Supernatural S12E22 & 23: “Who We Are” & “All Along the Watchtower”

reviews, TV

I…where do I start?

I wish I could just review “Who We Are,” Robert Berens’ gorgeous masterpiece of an episode, and the first of Supernatural’s two-part season finale. I wish I could say that was the finale, but unfortunately “All Along the Watchtower” came along, and I had to immediately switch over to The Simpsons once it was done so I could spend the rest of the night with something more lighthearted and cohesive.

But nope. So, let’s get this going.

“Who We Are” begins with a hunter named Lester slashed open, his body draped over a truck. Mary is the one responsible for his death, and when she sends the BMOL a text saying that Lester is taken care of, she gets three more names for her hit list, one of which is Jody.

While Mary heads off to take care of the next names on her list, we check in on Sam, Dean, and Toni, who are still trapped in the bunker. After trying and failing to use magic to reverse the lock on the bunker, Dean comes up with the idea for them to “straight Shawshank this bitch,” which basically involves them chipping away at concrete walls in the bunker to try and get to the override switch outside. This also fails, and in a moment of defeat, Sam confides in Dean about how upset he is for trusting the BMOL, and reveals that he really wanted to follow them because it was easier than leading. Aww, Sammy, hugs.

The brothers contemplate their fate, lamenting the fact that they won’t go out in a blaze of glory like they’d expected, when Dean suddenly gets an idea: he finally gets to use that grenade launcher. He blasts a hole in the concrete and just as Sam is about to pass out from lack of oxygen, switches on the override and returns with a pretty badly injured leg, but otherwise intact.

Once they’ve left the bunker, the first thing they do is start calling other hunters, warning them that the BMOL are after them. This is when they realize that Jody is most likely one of the targets, and make a beeline for her place. Luckily, Jody and Alex have avoided Mary’s attacks and tied her up in the living room, trying to figure out what to do. Dean is visibly shaken by this, and the scene where Jody reaches for his arm and he grabs her hand is just so emotional; it’s only a split second of the episode, but I’m still not over it.

Toni tells them that Mary’s programming is permanent, and feeling like there’s no other choice, Sam calls a bunch of hunters who are on the BMOL’s shitlist and explains the situation to them: they want American hunters dead because they’re the one thing they can’t control (and I’d be lying if I said I didn’t have “Wait for It” from Hamilton stuck in my head after that scene). He helps them to rally around the idea of attacking and killing them first, and Dean is so visibly proud of his little brother, it’s wonderful. Despite his pride, though, Dean tells Sam he won’t be going with them; instead, he’s going to stay and save Mary. The brothers exchange a lovable “Bitch,” “Jerk” trade off, and just like that, they’re off to kick some ass.

When Sam and Co. are gone, Toni injects Mary and Dean with a hypnotic sedative so that he can enter her mind. Dean ends up in their childhood home, with his young self and an infant Sam; when he tries to get Mary’s attention and can’t, he eventually realizes that she’s choosing not to acknowledge him.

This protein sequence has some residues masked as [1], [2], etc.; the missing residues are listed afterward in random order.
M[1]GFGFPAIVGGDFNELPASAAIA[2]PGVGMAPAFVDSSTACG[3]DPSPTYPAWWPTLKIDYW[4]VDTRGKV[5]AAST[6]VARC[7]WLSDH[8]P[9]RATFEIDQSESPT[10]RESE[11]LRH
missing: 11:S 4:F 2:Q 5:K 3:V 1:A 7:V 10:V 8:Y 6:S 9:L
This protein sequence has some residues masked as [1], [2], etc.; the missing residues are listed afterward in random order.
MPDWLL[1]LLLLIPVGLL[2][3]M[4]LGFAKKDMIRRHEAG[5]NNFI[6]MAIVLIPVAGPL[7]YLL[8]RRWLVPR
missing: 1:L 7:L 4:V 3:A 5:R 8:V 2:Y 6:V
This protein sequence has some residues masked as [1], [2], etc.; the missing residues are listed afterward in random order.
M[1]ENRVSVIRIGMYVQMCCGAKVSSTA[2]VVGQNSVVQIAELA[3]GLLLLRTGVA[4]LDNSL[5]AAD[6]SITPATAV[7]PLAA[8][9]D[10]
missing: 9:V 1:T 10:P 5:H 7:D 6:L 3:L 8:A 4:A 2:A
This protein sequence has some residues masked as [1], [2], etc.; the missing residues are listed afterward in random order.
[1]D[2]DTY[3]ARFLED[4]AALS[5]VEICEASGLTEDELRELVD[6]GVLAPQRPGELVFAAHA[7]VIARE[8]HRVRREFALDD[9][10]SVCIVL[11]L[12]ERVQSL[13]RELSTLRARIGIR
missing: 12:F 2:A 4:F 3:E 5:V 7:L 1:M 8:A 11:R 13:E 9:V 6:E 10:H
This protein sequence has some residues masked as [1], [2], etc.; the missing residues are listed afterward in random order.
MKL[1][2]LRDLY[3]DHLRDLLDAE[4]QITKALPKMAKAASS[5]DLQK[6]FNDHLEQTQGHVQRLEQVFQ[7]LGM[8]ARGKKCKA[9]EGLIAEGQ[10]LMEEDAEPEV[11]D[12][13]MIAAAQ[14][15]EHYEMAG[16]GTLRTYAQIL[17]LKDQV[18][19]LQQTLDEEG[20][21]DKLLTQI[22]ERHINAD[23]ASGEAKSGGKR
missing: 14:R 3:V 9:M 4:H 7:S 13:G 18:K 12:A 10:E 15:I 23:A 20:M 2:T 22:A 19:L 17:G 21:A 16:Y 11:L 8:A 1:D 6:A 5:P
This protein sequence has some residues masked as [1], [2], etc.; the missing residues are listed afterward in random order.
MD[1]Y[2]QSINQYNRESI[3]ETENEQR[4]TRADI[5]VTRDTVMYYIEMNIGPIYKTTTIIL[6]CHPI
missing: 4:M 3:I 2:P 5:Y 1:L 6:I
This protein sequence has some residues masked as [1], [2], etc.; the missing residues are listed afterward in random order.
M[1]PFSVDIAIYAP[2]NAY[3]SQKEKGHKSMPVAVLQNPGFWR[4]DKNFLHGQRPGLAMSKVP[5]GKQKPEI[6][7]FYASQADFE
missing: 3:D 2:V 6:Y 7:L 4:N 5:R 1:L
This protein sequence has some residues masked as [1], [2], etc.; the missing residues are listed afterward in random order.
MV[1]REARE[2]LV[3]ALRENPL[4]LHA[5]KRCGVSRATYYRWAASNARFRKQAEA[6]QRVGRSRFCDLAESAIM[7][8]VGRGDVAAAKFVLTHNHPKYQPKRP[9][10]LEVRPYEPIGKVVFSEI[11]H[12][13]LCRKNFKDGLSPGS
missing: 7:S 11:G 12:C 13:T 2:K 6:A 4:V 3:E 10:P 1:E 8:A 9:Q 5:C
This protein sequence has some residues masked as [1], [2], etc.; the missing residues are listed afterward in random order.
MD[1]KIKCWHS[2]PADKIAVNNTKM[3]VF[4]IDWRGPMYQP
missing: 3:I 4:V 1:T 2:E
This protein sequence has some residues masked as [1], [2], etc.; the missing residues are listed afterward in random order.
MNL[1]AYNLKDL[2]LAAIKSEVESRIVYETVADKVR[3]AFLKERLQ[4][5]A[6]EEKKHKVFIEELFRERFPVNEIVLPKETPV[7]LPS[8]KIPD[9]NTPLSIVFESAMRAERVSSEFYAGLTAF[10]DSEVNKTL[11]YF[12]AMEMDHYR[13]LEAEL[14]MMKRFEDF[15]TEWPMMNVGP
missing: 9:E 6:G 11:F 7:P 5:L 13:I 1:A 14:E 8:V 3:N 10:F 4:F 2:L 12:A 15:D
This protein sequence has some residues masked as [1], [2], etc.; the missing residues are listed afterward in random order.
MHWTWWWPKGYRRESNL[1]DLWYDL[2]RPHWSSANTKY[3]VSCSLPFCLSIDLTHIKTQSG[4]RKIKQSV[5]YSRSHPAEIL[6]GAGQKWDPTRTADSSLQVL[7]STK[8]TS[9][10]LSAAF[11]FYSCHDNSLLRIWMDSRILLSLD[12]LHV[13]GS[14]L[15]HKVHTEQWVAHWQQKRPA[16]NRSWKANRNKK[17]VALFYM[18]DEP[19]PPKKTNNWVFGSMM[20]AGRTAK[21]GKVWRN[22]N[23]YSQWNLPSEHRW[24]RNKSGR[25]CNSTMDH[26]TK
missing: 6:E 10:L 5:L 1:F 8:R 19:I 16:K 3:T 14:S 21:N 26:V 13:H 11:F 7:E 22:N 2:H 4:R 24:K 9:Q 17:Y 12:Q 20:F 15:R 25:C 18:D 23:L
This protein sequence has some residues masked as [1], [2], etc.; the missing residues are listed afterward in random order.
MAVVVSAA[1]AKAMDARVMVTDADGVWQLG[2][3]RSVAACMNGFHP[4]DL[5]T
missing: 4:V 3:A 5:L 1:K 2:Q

Her decision triggers one of the more emotional scenes in recent memory (at least since “Regarding Dean,” and both of these episodes fit squarely in the “Give Jensen Ackles a Goddamn Emmy Already” category). Dean’s character development soars here as he finally tells Mary everything that’s been on his mind since childhood. When she tells the younger version of himself that she’ll never hurt him and will keep him safe, he tells her that he hates her. He hates her for lying to him, he hates her, but he also loves her and forgives her, because she’s his mom. He pleads with her to look at him so they can start over and get it right this time, and just when she does, we’re jerked back into the bunker as Ketch breaks the connection, pulling Dean back into reality.

Ketch has killed Toni and proceeds to beat the shit out of Dean, who defends himself, but still has a bum leg that’s doing him no favors when it comes to effective fighting. Ketch gets him at gunpoint and just when he’s about to shoot, Mary breaks through the realignment from the BMOL and eventually kills him. Mary confides in Dean that she’s afraid Sam won’t be able to forgive her, but soon after that Sam returns from kicking some BMOL ass with Jody and tells her that she doesn’t have to be scared of him. The three of them hug and it’s wonderful and all’s right with the world (Well, other than Lucifer and nephilim and a potentially brainwashed Cas, of course).

Now, wouldn’t that have been a perfect finale? An emotional tear jerker with just a hint of optimism? But nope, on to episode 23.

“All Along the Watchtower” begins with Cas standing in front of a beautiful lake, but we all know how much luck Cas has had in the past with lakes, so it’s a little foreboding. He and Kelly are hiding out in a lake house until the nephilim is born; Cas is adorable and buys truckloads of diapers and reveals he took a doula class online to try and support Kelly.

Soon enough, Kelly starts having contractions, and when she leans on Cas’ truck for support through the pain, this weird gold dust floats off of her and manifests itself into something that looks like a tear in the space-time continuum (throwback to my Doctor Who days, apparently).